Originally published on SBS.
Since I was four years old, I’ve made traditional Greek cheese pies in my grandmother’s kitchen. She recently passed away, but it wouldn’t be Greek Easter without them.
My Yiayia Katerina was a home economics teacher back in Greece. While methods comprise a lot of this subject, she was often outrageously instinctive when she cooked. Documenting recipes was challenging (but hilarious).
After migrating to Australia, she kept particular traditions and recipes close to her heart. One of them was making cheese pies with a recipe native to Kos, part of the Dodecanese islands in southeastern Greece where she was born. We made these together every Greek Orthodox Easter for more than 20 years. Every year, we followed the same ritual and she gave me the same wise tips. She didn’t write down the recipe, but she passed it on regardless.
Greece has nationwide Easter recipes, but many regions and islands have their own specific recipes too. In Kos, one of these is lambropites – ‘lambri’ refers to Easter and ‘pites’ means pies.
Lambropites are a simple pleasure and an absolute crowd-pleaser. The base is similar to a pizza dough, which is rolled out into circles with a diameter of 12 to 15 centimetres. Spooned on top of the dough is a savoury cheese mixture of ricotta, fetta and egg – making them a moreish and slightly tart treat. The lambropites are baked until golden and best served hot with honey spread on top. They are great for breakfast or afternoon tea.
In Kos, making lambropites has been passed down from generation to generation. Traditionally, people of the Greek Orthodox faith fast for 40 days in the lead up to Orthodox Easter (the Holy Feast of Pascha), which falls on 24 April this year. The people of Kos made cheese pies in the week before Pascha and ate them, as well as lamb and sweets, on this day to break the fast.
Although we only made lambropites for Easter, yiayia was an absolute natural. It’s fair to say that she was always in charge. She guided us every step of the way yet wasn’t overbearing. Yiayia would put us to shame when she used her muscle power to knead the dough and show it who was boss. The consistency of the cheese had to be perfect – not too thick, not too runny. She also kept an eye on the oven to ensure we didn’t overcook them; she didn’t want the bread to become too hard.
She was unwaveringly encouraging every time we made lambropites. As the years passed, she told us that we’d become more skilled at making lambropites than her. I still don’t believe her; hers always looked perfect to me.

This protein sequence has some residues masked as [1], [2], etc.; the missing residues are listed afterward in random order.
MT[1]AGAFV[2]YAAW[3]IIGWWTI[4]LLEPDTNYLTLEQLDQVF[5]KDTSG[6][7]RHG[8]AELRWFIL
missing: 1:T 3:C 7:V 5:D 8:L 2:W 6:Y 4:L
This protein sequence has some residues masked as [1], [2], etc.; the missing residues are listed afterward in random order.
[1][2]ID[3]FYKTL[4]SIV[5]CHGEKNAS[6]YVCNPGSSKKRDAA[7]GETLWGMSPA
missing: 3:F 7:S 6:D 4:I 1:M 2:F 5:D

When the first batch of lambropites came out of the oven, she admired them and stacked them in a corner of her kitchen. The best part of baking day was sitting down with a cup of tea and a lambropita, enjoying our hard work. My grandfather would lurk cheekily when he noticed that the first batch was out of the oven so he could score a fresh one.
Most years, we would make about 80 lambropites. It was a mammoth effort, especially for an elderly woman. We’d give out the lambropites to family members and receive rave reviews.
I’ve shared Yiayia Katerina’s recipe below. If you’re a cheese aficionado like me, they’re well worth it. I’ll be making them in my kitchen this year.
- 2 kg plain flour
- 1 litre lukewarm water (for the actual dough)
- 1 tsp salt
- 4 sachets of yeast
- 2 tsp sugar
- 1 cup lukewarm water (for the yeast)
- 1 kg Greek feta
- 500 g Danish feta
- 500 g ricotta
- 8 eggs
- Ground black pepper
- Start off by making the dough. Combine the yeast, sugar and lukewarm water to activate. Set aside for 5 minutes so it expands and becomes frothy.
- Sift the flour into a large bowl. When the yeast has activated, add it to the flour and combine. Gradually add lukewarm water to the dough mixture and knead for 5–7 minutes. Set the dough aside to rest for at least 30 minutes.
- To make the cheese mixture, crumble the feta and ricotta in a large bowl. Ensure the cheese is broken down into small pieces. Whisk the eggs and add them to the cheese; mix with a spoon until combined. The consistency should be thick and creamy.
- Preheat your oven to 180°C.
- Flour your bench and start rolling out dough bases that are 12–15 centimetres in diameter. They should be half a centimetre thick. Using your fingers, pinch the edges of the dough to create little raised walls, so that the pies can hold the cheese. You can get creative and pinch the dough walls to replicate star-like shapes. You can also place the dough into tart tins if you’d like to make this process easier.
- Add a few drops of milk to the tops of the dough bases and spread out before spooning about 1½ tablespoons of the cheese mixture on top of each. The milk allows the cheese to be spread easily and evenly.
- Now for the finishing touch. Place some milk in a bowl and some ground pepper on a separate plate. To decorate, dip a fingertip in the milk then the pepper and dot this in the centre of the lambropites.
- Place the lambropites onto trays and bake for 30–35 minutes. They can be enjoyed sweet or savoury – as is or with honey spread on top.